on Jesus, cried out, [John i. 15.] This is he of whom I spake, when I told you he that cometh after me is preferred before me,namely, by God. Erasmus supposes that John here refers to the honours which he knew had been paid to Jesus in his infancy, by the angels who announced his birth to the Bethlehem shepherds, by the shepherds themselves, by the eastern magi, by Simeon and Anna, honours which could not be paralleled by any thing that had happened to him. But the words seem to have a more extensive meaning, comprehending the superior dignity of Christ's nature, office, commission, and exaltation, as mediator. This appears plainly from Mat. iii. 11, the passage here referred to: For he was before mo: it is at that Jesus should be raised above, because he is a person superio in nature to me; for, though he was born after me, he existed before. The evangelist John adds, [Johni. 16.] And of his fulness have all we received, and grace for grace. The last expression is frequently translated grace upon grace, referring to the richness and freedom of the supply, which the apostles, and all succeeding Christians, have derived from the inexhaustible fulness of our Saviour's perfections. John i. 17.] For the law was given by Moses, but grace and truth came by Jesus Christ. It is in this present dispensation that the truth and mercy of God are more clearly revealed, than they ever were before the incarnation of the Messiah. No man hath seen God at any time; neither Moses, nor any other prophet, who, in former ages, delivered the will of God to men, ever saw the divine Being; and, therefore, they could not make a full discovery of his perfections and councils to men. The only person who ever enjoyed this privilege was the Son of God, who is in the bosom of the Father. He always was, and is, the darling object of his tenderest affection, and the intimate partner of his councils; and, therefore, he was able fully to declare the great purpose of God concerning the redemption of the world. The ouly begotten Son, who is in the bosom of the Father, he hath revealed him. It may not be improper to observe, that the descent of the spirit on Jesus was predicted, Isa. xlii. 1, lxi. 1. In like manner the voice from heaven is supposed to be predicted, Psalm ii. 7, The Lord hath said unto me, thou art my son.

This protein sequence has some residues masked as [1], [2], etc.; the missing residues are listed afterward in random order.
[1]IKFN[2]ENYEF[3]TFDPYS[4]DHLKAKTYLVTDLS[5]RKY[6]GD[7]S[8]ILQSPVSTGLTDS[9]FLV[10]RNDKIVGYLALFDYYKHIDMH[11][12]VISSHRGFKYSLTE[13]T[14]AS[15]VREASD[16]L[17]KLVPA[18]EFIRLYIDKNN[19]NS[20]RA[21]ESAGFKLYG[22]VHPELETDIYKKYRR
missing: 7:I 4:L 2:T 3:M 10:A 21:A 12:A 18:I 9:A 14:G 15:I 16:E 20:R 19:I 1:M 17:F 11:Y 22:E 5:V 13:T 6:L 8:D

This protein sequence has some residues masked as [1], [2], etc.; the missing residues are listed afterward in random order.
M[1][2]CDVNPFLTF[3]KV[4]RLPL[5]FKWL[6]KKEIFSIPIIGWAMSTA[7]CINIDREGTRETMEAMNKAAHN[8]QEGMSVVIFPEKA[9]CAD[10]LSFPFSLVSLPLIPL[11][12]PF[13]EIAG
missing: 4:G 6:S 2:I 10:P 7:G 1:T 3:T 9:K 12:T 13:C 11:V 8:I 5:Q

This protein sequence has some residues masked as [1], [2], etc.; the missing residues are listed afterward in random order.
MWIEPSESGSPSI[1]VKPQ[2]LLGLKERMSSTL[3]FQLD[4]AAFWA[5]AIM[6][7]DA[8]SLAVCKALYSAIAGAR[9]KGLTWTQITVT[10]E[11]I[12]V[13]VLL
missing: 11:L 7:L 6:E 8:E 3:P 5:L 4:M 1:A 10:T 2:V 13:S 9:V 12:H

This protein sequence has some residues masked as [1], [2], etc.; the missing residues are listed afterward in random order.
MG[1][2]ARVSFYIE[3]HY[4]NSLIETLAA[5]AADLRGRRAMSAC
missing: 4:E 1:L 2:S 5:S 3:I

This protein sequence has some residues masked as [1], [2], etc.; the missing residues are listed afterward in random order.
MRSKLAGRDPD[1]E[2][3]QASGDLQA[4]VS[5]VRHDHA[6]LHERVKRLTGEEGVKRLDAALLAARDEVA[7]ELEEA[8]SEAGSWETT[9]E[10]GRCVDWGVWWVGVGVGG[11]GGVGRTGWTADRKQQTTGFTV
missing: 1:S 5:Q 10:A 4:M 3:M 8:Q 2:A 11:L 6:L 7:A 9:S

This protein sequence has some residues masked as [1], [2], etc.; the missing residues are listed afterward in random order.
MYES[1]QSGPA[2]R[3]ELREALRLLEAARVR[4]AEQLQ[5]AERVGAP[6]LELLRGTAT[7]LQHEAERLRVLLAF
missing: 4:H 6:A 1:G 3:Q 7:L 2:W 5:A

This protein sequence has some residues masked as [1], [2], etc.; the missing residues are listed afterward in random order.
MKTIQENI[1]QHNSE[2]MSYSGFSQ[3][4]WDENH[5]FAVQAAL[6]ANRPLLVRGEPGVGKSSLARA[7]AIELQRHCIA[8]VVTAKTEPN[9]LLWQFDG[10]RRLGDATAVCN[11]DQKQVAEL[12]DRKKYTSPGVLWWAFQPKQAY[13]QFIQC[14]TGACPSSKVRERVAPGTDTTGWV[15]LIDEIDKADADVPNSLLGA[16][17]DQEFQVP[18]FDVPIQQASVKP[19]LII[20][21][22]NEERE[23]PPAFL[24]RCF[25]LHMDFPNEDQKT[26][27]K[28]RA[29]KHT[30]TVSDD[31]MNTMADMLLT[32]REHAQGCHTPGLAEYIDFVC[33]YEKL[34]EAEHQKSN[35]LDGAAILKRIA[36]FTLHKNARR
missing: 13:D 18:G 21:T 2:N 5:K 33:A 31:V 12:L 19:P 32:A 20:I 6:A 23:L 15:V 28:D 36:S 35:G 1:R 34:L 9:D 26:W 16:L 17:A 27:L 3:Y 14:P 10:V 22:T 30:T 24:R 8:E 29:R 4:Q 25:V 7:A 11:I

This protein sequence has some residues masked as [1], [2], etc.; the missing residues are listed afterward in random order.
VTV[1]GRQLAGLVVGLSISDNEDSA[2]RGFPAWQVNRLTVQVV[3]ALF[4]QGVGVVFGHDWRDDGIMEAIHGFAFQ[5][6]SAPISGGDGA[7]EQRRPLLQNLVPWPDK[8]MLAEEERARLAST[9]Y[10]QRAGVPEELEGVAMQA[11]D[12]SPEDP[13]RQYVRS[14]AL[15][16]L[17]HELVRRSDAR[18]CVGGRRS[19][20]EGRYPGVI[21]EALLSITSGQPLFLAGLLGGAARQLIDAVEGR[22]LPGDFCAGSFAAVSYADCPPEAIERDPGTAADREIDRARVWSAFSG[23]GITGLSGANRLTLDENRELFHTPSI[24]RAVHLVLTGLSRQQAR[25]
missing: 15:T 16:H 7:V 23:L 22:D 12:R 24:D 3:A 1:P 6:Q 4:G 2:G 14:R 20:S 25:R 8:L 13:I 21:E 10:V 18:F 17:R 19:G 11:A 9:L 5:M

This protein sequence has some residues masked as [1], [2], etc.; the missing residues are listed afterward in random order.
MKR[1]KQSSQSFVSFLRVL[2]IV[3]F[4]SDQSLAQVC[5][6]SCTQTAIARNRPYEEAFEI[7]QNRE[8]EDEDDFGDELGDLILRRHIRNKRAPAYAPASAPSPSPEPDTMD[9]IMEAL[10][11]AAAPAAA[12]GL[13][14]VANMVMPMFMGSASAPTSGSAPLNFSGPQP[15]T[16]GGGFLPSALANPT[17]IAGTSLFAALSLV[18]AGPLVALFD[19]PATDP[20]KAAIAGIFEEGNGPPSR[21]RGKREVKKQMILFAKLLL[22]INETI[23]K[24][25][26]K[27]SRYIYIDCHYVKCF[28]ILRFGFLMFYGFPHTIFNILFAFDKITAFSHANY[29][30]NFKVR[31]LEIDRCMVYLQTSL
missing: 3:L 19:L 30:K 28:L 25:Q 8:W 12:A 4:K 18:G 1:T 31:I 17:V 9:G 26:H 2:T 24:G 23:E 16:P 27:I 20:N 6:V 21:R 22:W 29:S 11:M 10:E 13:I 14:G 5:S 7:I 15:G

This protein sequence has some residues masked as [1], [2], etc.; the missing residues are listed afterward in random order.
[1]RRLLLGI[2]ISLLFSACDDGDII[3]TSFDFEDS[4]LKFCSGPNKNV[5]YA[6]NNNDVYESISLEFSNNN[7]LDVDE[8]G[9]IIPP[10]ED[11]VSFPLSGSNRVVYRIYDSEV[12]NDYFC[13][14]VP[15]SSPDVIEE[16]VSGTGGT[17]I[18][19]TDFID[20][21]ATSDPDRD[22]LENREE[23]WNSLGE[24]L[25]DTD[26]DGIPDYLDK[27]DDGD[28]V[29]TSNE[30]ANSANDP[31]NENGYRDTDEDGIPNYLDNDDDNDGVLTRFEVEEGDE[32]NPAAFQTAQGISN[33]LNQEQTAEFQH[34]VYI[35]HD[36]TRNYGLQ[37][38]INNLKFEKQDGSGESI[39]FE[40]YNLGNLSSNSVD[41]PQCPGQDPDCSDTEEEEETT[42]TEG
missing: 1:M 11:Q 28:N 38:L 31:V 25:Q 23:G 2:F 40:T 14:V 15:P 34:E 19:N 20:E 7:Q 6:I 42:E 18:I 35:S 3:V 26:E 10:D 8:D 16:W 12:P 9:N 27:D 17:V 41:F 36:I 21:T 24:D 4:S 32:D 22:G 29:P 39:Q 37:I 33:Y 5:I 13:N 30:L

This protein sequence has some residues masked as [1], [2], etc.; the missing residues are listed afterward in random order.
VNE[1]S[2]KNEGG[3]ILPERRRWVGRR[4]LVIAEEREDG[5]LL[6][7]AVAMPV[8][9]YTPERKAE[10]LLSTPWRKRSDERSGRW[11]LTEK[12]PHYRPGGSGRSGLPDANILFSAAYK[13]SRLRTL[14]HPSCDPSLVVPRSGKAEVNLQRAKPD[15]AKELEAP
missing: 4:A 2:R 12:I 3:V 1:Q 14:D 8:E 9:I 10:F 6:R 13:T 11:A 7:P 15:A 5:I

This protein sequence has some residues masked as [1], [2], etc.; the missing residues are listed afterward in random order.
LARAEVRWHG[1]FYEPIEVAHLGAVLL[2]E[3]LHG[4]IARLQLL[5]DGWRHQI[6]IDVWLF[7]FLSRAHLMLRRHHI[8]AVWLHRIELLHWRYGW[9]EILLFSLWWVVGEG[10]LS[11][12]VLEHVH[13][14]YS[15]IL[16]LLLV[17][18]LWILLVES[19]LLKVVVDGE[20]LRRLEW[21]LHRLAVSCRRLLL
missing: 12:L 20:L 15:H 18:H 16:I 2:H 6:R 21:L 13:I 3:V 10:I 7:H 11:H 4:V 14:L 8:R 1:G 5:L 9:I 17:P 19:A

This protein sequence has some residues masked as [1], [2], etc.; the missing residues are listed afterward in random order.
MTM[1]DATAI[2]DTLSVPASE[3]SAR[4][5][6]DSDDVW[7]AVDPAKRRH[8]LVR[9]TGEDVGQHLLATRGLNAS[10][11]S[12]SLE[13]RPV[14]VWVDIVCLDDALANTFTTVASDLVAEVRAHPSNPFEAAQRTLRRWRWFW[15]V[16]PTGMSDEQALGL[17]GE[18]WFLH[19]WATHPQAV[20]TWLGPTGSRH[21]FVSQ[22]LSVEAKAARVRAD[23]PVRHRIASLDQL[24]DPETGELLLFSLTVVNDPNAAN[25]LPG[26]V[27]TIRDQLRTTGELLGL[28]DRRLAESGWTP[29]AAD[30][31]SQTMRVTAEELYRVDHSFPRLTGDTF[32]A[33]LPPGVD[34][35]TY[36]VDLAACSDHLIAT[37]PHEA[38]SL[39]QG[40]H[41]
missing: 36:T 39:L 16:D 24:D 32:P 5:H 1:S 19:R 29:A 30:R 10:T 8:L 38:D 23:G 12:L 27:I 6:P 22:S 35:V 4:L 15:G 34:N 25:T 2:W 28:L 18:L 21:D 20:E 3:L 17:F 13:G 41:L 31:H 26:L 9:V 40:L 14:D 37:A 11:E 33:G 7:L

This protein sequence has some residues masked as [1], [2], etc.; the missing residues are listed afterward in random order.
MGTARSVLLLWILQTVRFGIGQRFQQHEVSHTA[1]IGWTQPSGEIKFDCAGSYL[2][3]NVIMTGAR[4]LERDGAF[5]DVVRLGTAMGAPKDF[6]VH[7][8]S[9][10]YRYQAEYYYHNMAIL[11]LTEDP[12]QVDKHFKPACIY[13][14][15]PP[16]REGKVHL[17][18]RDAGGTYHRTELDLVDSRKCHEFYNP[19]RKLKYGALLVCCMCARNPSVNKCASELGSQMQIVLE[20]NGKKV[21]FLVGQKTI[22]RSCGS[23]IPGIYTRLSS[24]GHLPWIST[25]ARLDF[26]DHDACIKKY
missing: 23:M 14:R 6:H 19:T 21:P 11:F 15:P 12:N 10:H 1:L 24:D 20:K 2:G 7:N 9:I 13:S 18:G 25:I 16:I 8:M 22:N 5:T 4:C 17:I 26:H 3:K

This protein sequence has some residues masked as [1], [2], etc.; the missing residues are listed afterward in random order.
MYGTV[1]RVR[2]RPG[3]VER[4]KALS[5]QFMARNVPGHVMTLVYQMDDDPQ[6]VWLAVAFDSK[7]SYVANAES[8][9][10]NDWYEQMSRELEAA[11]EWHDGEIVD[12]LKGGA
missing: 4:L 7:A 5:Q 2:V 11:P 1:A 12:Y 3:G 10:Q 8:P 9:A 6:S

Jesus having received those different testimonies from his Father, from the Spirit, and from John the Baptist, all given in presence of the multitudes assembled to John's baptism, began his ministry when he was abont thirty years old, the age at which the priests entered on their sacred ministrations in the temple. Then Jesus, being full of the Holy Spirit with which he had been just anointed in so extraordinary a manner, returned from Jordan, where he had been baptized, and immediately after this was led by the strong impulse of that Spirit on his mind into that desolate and solitary place the wilderness, that he might there be exercised and tempted by the most violent assaults of the devil; and, by conquering him, afford an illustrious example of heroic virtue, and lay a foundation for the encouragement and support of his people, in their future combats with that malignant adversary.